They should have stopped at “Part I.”
The biggest joke behind 1981’s scattershot “History of the World: Part One” was, well, do we even have to spell it out?
Still, people seemed eager to see a sequel even though “History” remains one of Mel Brooks’s lesser films. (let’s pretend “Dracula: Dead and Loving It” never happened).
Yet this critic recalls working at a VHS rental store in the ‘80s where customers insisted “Part II” not only existed but they wanted to rent it then and there.
Now, that crowd can sign up for Hulu and see the bona fide sequel – 40-plus years later. Just don’t say we didn’t warn you.
The eight-part “History of the World Part II” boats a trio of creators with Brooks’ blessing – Nick Kroll, Wanda Sykes and Ike Barinholtz. The comedy icon is 96 and full of vigor, still, but his ability to pick collaborators has hit a wall.
The Hulu project will be greeted by stone faces for most viewers. The collection of sketches, which bounce around the historical calendar but include several recurring tales, is clever on the surface but rarely inspired.
Laughs? Squint hard and you’ll see a few … at best.
The first four episodes reviewed cover the life of Jesus Christ, the Russian revolution, Sigmund Freud (a modest highlight thanks to Taika Waititi) and even cavewomen discovering fire. The latter provides the most painful sketch, but it’s blissfully short.
Some bits arrive with promise – a “Good Times’” style sitcom based on the first black Congresswoman, Shirley Chisholm (Sykes).
Others wallow, and we mean wallow, in potty humor without the benefit of laughter. Alexander Graham Bell getting punked by Watson is a prime example. So are WWII soldiers projectile vomiting en route to Normandy.
Kroll works overtime in multiple roles (as do Sykes and Barinholtz), but he brings the most comic zip to the series. It’s rarely in the service of smart writing, alas.
Verbal puns, meta references and other running gags abound, but they never gel into something worth our attention (AKA Funny). Even the most successful bit of the initial episodes, the life of Christ as seen via a “Curb Your Enthusiasm” parody, loses its bite after a spell.
The project’s woke bona fides hardly doom the series, but their presence suggests the creators cared more about scoring culture war points than laughs us. The show takes swipes at Florida, “white guilt,” and echoes Hulu’s factually funny “1619 Project” with this Harriet Tubman quip.
“We built most of the infrastructure of this county,” Sykes’ Tubman cries. Now, is that supposed to be funny or is it merely another woke talking point?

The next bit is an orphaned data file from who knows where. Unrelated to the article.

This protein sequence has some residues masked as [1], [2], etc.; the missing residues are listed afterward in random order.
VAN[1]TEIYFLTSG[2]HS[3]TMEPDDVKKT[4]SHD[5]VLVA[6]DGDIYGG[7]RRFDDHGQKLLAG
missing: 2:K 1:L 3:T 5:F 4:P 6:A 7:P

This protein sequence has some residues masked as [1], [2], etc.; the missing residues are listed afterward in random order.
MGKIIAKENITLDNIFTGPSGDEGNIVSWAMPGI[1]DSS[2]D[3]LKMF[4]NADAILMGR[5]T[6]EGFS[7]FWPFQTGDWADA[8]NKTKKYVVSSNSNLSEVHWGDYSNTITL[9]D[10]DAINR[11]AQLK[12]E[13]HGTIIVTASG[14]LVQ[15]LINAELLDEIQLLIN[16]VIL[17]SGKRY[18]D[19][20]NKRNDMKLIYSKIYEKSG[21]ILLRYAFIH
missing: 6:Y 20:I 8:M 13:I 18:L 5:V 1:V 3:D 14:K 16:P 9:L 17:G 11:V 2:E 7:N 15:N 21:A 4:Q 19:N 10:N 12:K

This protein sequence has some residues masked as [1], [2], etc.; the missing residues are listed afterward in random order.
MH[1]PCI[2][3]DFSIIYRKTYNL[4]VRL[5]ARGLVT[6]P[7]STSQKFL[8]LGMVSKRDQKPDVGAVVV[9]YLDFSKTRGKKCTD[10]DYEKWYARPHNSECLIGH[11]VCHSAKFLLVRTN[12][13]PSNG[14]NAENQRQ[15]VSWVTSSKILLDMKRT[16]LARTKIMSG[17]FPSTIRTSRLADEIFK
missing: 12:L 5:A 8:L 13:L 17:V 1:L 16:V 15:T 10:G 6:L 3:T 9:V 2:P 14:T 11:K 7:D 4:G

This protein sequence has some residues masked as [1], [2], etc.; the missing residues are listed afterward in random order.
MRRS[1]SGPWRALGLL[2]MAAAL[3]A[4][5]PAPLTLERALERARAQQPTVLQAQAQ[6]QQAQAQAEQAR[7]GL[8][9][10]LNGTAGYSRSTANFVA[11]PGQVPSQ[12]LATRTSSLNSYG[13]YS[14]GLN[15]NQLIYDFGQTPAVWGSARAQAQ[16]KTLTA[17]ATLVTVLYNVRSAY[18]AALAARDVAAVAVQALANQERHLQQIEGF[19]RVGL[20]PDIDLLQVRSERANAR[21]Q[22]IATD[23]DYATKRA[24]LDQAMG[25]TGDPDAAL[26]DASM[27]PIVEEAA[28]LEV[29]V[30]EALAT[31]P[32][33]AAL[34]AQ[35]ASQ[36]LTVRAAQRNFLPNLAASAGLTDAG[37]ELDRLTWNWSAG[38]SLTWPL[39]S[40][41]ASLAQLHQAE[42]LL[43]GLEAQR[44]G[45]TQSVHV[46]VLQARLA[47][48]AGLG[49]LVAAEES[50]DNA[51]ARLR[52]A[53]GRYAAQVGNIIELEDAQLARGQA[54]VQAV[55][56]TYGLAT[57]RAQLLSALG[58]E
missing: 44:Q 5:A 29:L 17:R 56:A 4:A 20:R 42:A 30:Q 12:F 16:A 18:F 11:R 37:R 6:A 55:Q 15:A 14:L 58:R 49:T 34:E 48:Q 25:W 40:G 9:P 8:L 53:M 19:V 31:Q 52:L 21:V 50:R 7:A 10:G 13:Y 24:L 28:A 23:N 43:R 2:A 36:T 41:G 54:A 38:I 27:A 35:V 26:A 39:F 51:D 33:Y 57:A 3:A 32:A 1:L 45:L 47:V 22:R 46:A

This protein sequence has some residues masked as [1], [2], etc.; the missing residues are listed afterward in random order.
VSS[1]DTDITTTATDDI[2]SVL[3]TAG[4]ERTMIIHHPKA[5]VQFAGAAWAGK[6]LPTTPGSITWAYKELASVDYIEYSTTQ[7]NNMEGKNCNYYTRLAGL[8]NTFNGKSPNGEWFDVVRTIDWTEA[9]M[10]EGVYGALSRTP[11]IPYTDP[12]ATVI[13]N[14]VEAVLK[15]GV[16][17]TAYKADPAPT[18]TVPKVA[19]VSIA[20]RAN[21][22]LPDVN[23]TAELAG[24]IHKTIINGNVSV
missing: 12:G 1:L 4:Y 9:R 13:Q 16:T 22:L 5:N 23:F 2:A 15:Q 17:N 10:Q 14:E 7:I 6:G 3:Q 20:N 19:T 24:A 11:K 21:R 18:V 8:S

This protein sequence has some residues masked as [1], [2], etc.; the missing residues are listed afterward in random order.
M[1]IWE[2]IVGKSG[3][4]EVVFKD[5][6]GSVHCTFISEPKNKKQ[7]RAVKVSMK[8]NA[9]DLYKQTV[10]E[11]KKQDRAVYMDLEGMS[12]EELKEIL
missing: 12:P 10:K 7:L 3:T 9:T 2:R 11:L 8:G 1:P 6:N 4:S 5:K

Standup comedian, writer and producer Nick Kroll has returned to TV as part of the cast of Hulu’s star-studded sequel to the Mel Brooks comedy, “History of the World, Part 2” https://t.co/bYNXlVIDDn pic.twitter.com/VW4h9fqdrB
— CBS Sunday Morning 🌞 (@CBSSunday) March 5, 2023
We also get race-swapped casting moves with figures like Jesus Christ (Jay Ellis) and Mary Magdalene (Zazie Beetz), among other figures. Having the great J.B. Smoove play a disciple alongside Kroll’s Judas is perfect, of course, given the “Curb” intentions.
Other bits, like Kumail Nanjiani pitching a Kama-Sutra project that combines sexual positions with soup recipes, is so dead on arrival it’s hard to fathom. Just be grateful it wraps up swiftly.
The series gathers so many recognizable faces, but almost none make an impression. A cast member we’re told not to share seems hemmed in as Stalin, while Pamela Adlon’s Jewish rebel is unpleasant in every scene without generating a smile.
Suffice to say no one can measure up to the original’s Dom DeLuise, Harvey Korman, Madeline Kahn and Brooks himself.
What’s unforgivable about “History of the World: Part II” is how cheap it looks. The production design resembles an ‘80s or ‘90s TV show, decades before studios pumped serious money into the format. “Part II” makes no effort to hide its tiny budget or drab direction, creating a chasm between it and the source material.
The few musical numbers cry out for a strong visual approach that never arrives.
The opening episode frantically copies Brooks’ broad, sometimes vulgar style, and it’s the most authentic part of this TV sequel.
Otherwise, it’s hard to imagine anyone sticking around for all eight installments.